Men 2007-2010- This has to be easily the most chaotic and unpredictable quad for men ever. Going into the 2010 Olympics there were probably 10 men who had a shot of medalling, with atleast 7 of those with a shot at winning the gold, with no real clear favorite, and no a clearly past his prime Plushenko was not the big favorite. Lysacek ending as both 2009 World Champion and 2010 Olympic Champion was a big surprise to a lot of people, and that he did this after dropping to 3rd at his own Nationals in 2009 and not winning his own Nationals in 2010, is just one of many examples of this messy quad.

Men 2003-2006- This quad was nearly as messy and competitive in some ways, but the one huge difference is there was a dominant person on top- Plushenko, unlike 2007-2010.

Pairs 1995-1998- This was definitely the most chaotic and unpredictable quad ever for pairs. You had 8 different teams step to the podium at the 4 worlds. Often you went into events with 5 or 6 gold contenders, and there was not a consistent or dominant top pair this entire quad. Kazahkova & Dmitriev wound up winning the 98 Olympics after winning only 1 bronze in World Championships, and winning the Grand Prix final/ Europeans a combined 1 time only. Berezhnaya & Sikharulidze became the heavy favorites for the 98 Olympics despite only having 1 worlds under their belt, a disaesterous 9th (when they were medal contenders in their world debut and 3rd after the short) in 97, but wound up with silver. Eltsova & Bushkov were 1st and 2nd at the two pre Olympic worlds but only 7th at the Olympics. Kovarkova & Novotny and Shishkova & Naumov started the quad on top, but K&N retired after winning the 95 worlds, and S&N did not even make the 98 Olympic team after dropping to only 4th ranked in Russia by both 97 and 98. Woetzel & Steuer were probably the most consistent, winning each of Europeans, Grand Prix final, Worlds and usually winding up in the medals in each event; but still neither dominant or truly consistent, winning their world title with a splat and other errors, injured at the Olympics were they won bronze, and missing the podium at the 95 worlds after blowing up in the long and dropping from 2nd to 5th. They also lost their lead at many events they were 1st after the short like 96 Europeans, 96 worlds, 98 Grand Prix final after falling in the long, and were often injured, yet by virtual default they were the most consistent of the top pairs this quad.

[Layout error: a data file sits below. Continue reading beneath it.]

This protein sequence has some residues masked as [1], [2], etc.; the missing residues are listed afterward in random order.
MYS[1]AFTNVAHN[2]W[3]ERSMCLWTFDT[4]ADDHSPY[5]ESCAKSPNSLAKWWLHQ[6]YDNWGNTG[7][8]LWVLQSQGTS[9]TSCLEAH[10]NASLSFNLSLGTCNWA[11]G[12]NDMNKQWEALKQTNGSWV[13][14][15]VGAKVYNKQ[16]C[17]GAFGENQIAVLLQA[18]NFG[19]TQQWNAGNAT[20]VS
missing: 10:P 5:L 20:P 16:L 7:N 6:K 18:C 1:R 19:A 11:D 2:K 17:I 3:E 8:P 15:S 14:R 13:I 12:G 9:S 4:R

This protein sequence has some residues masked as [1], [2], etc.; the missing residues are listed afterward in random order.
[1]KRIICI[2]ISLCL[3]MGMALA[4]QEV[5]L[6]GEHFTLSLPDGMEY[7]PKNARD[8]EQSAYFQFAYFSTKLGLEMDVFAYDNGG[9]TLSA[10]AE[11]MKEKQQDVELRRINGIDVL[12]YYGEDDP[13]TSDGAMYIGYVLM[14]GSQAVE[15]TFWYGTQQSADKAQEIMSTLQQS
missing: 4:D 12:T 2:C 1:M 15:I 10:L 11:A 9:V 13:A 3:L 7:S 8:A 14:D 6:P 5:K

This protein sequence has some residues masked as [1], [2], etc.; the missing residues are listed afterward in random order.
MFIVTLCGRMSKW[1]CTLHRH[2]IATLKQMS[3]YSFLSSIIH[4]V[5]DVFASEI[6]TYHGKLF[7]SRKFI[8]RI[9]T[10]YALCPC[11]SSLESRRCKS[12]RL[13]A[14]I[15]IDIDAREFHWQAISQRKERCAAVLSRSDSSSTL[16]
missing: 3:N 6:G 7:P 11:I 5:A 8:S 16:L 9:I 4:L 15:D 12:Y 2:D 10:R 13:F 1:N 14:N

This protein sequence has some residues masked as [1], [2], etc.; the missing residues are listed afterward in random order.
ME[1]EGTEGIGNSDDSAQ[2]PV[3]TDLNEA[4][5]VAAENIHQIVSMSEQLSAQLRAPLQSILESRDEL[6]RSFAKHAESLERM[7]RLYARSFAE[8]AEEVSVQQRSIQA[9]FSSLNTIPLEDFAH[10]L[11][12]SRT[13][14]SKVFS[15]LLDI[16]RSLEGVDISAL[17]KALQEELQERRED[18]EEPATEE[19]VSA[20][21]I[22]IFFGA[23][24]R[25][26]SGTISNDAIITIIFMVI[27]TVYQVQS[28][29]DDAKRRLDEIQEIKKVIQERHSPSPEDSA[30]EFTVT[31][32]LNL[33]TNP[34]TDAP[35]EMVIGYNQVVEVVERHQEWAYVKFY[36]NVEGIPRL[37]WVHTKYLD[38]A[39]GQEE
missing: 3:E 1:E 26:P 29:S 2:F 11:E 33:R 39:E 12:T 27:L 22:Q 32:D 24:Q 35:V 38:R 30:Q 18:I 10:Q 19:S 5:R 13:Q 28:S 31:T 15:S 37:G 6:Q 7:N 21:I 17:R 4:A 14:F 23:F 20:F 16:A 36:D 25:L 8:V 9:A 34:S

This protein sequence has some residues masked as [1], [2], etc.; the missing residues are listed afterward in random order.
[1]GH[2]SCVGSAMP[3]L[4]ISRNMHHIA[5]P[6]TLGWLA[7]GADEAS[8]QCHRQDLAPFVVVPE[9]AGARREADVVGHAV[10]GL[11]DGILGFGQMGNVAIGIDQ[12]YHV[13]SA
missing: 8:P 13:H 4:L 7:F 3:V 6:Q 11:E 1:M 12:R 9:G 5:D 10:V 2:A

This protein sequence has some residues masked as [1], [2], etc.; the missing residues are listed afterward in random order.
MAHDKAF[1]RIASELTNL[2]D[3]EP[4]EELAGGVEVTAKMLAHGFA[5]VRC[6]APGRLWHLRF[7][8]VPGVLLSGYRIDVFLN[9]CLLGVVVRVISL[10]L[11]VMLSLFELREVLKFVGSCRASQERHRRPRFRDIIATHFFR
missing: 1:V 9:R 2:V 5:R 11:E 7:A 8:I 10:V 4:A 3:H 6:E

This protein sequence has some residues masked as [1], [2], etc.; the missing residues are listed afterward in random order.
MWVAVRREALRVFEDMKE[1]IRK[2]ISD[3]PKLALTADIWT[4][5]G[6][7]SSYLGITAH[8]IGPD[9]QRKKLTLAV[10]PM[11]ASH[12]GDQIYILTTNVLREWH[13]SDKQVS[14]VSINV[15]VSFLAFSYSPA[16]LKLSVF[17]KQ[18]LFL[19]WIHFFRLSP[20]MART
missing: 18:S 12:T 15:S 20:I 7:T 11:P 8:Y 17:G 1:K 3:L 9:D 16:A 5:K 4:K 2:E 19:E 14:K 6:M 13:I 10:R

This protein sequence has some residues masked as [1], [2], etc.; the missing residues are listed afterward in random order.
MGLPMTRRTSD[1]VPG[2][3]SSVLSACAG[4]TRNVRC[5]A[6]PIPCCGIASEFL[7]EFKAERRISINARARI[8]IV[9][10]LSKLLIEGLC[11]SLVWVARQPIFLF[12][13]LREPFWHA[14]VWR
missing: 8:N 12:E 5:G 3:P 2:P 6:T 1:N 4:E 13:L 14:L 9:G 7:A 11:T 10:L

Pairs 1981-1984/Ladies 1981-1984- These would have to qualify. A slew of different people entering in and out of contention, many of the contenders in 81 and 82 not even making it to Sarajevo, and some of the major events in this cycle were like a lotto board, especialy the ladies worlds in 81 and 82. The Soviet pairs were in an unusual amount of disarray this period, although they find their consistent leaders in Valova & Vasiliev by the end.

Do you enjoy these unusually competitive and unpredictable quads in a discipline or not so much?